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Diabetes: Taking Care of Your Feet

Overview

When you have diabetes, your feet need extra care and attention. Diabetes can damage the nerve endings and blood vessels in your feet, making you less likely to notice when your feet are injured. Diabetes also limits your body's ability to fight infection and get blood to areas that need it. If you get a minor foot injury, it could become an ulcer or a serious infection. With good foot care, you can prevent most of these problems.

Caring for your feet can be quick and easy. Most of the care can be done when you are bathing or getting ready for bed.

How do you care for your feet?

When you have diabetes, the nerves and blood vessels in your feet can get damaged. Your feet may feel numb, and injuries may take longer to heal. By giving your feet extra care and attention, you can prevent injuries and infections.

  • Check your feet daily for blisters, cuts, cracks, sores, broken skin, corns, calluses, or ingrown toenails.

    Look at all areas of your feet, including your toes. You can use a mirror to see all parts of your feet. If you cannot see well, have someone help you. Make a note of any areas that tingle or are numb.

  • Wash your feet every day.
    • Use warm (not hot) water. Check the water temperature with your wrists or another part of your body, not your feet.
    • Dry your feet well. Pat them dry. Do not rub the skin on your feet too hard. Dry well between your toes.
  • Keep your skin soft.

    Put a thin layer of lotion on your feet, but not between your toes.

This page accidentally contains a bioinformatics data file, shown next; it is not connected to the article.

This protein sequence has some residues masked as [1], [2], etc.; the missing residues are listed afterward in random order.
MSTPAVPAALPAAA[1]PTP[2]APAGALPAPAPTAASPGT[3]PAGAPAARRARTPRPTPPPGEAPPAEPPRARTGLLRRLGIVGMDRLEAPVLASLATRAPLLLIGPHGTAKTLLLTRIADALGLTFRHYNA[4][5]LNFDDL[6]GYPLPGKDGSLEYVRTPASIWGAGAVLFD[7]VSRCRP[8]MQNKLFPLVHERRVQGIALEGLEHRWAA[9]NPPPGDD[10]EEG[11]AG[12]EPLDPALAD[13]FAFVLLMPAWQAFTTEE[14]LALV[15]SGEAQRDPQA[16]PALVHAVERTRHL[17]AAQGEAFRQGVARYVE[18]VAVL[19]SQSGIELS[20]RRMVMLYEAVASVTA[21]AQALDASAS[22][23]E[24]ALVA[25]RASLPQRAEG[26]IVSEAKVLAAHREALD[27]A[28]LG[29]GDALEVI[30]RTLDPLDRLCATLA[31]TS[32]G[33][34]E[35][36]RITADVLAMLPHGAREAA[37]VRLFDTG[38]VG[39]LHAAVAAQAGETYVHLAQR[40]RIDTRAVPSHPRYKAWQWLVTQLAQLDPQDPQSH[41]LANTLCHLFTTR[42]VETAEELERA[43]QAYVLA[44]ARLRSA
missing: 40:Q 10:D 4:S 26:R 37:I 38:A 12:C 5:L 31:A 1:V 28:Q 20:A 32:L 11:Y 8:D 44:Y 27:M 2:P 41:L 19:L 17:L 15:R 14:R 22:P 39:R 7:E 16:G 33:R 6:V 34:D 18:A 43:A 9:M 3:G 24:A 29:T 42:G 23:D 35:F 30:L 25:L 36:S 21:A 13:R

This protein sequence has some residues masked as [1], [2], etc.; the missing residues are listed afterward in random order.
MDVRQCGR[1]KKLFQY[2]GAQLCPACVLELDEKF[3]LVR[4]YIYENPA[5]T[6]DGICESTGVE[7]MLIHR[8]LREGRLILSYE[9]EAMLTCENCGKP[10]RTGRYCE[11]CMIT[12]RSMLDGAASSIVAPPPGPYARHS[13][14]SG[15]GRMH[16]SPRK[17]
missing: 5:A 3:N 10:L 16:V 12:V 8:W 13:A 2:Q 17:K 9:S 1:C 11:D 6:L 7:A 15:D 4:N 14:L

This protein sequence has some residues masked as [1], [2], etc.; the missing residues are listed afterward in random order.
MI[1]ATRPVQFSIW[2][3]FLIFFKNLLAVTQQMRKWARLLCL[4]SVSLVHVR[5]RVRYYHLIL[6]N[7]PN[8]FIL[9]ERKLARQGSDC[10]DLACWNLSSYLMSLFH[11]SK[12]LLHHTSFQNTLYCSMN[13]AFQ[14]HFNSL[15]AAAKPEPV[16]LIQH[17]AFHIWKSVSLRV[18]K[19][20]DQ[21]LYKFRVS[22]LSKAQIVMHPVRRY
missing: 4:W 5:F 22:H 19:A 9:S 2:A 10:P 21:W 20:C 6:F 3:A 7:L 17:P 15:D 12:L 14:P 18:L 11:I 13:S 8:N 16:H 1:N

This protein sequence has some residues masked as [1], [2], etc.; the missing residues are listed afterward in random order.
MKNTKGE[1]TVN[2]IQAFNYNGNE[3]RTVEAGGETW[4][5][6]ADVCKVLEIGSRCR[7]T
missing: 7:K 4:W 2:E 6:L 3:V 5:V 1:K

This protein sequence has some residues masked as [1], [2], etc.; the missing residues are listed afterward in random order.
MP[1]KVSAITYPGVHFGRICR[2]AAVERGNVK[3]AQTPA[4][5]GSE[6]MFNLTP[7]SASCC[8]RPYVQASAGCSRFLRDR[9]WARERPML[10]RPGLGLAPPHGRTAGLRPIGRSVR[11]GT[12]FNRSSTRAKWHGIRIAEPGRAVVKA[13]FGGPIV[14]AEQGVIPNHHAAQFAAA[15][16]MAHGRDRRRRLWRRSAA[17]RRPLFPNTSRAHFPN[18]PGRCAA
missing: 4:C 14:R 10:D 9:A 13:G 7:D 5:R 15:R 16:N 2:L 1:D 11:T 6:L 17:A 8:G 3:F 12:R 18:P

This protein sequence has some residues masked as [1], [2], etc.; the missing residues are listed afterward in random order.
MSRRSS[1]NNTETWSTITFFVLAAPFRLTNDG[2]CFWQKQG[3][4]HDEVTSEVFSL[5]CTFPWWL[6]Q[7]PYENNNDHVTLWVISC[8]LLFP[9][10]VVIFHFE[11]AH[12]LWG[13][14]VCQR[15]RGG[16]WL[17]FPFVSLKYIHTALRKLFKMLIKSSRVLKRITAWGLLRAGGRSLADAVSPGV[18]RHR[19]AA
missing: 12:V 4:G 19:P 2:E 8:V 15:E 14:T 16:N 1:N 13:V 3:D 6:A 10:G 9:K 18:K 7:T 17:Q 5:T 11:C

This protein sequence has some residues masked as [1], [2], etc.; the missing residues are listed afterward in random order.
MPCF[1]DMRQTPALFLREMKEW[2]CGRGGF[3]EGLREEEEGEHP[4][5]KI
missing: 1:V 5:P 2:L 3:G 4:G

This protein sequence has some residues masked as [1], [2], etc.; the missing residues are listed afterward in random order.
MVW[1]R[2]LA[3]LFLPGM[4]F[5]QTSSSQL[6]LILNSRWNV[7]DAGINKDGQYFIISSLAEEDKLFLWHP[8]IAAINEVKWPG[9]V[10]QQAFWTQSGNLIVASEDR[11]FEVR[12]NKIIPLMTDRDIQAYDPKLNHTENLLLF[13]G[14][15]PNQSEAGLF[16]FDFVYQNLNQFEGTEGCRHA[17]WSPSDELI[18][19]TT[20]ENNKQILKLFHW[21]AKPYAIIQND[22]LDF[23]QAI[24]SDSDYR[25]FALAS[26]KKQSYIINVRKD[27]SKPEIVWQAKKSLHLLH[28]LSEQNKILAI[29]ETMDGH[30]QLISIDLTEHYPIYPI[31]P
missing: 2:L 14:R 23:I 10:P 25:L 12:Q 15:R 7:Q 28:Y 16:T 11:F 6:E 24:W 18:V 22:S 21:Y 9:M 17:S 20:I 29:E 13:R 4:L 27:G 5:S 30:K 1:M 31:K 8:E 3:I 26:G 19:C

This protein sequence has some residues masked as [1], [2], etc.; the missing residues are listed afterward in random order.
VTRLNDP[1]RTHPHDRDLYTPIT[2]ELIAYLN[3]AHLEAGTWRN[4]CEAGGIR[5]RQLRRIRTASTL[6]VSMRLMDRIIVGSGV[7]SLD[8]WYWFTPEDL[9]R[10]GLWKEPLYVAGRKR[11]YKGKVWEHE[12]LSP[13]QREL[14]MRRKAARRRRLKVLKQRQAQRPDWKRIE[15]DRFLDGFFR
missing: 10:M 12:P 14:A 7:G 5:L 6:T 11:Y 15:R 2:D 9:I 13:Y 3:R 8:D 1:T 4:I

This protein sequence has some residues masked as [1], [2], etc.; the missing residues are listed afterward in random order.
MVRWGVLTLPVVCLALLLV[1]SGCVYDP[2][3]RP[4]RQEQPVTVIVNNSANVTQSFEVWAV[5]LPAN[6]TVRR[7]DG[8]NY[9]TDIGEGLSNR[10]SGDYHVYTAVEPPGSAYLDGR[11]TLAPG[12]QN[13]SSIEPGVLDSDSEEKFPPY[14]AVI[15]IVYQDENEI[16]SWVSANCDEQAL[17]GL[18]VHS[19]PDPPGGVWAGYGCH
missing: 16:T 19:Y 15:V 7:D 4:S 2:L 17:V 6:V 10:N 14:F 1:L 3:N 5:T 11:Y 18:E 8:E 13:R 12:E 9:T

• Keep your nails trimmed.

    You may want to have someone else trim your nails to avoid cutting the skin around them.

  • Wear shoes and socks that fit well and support your feet.
    • You can get hard-sole shoes that provide better arch support and are less likely to be pierced through the sole.
    • Break in new shoes slowly by wearing them for no more than an hour a day for several days.
    • Look for shoes that have plenty of space around the toes. This helps prevent bunions and blisters.
    • Avoid plastic shoes. They may rub your feet and cause blisters. Good shoes should be made of materials that are flexible and breathable, such as leather or cloth.
    • Wear socks without seams. You can find socks for people with diabetes from specialty catalogs.
    • Change your socks daily.
  • Protect your feet from injury.
    • Look inside your shoes every day for things like gravel or torn linings, which could cause blisters or sores.
    • Inspect your feet for blisters, cuts, or scrapes after outdoor activities.
    • Put sunscreen on the tops of your feet when they will be exposed to the sun.
    • Never go outside barefoot.
  • Have your doctor check your feet during each visit.

    Your doctor may notice a foot problem you have missed.

  • If you have a foot problem, see your doctor.

    Always get early treatment for foot problems. Call your doctor even for minor foot problems, unless you have already learned from your doctor how to handle these problems.

  • Have a complete foot exam by your doctor or a podiatrist at least once a year.

    This exam can detect a loss of feeling in your feet, which can lead to more serious foot problems.

Credits

Current as of: April 13, 2022

Author: Healthwise Staff
Medical Review:
E. Gregory Thompson MD - Internal Medicine
Adam Husney MD - Family Medicine
Kathleen Romito MD - Family Medicine
David C.W. Lau MD, PhD, FRCPC - Endocrinology

Research Health Topics

A B C D E F G H I J K L M N O P Q R S T U V W X Y Z 0-9

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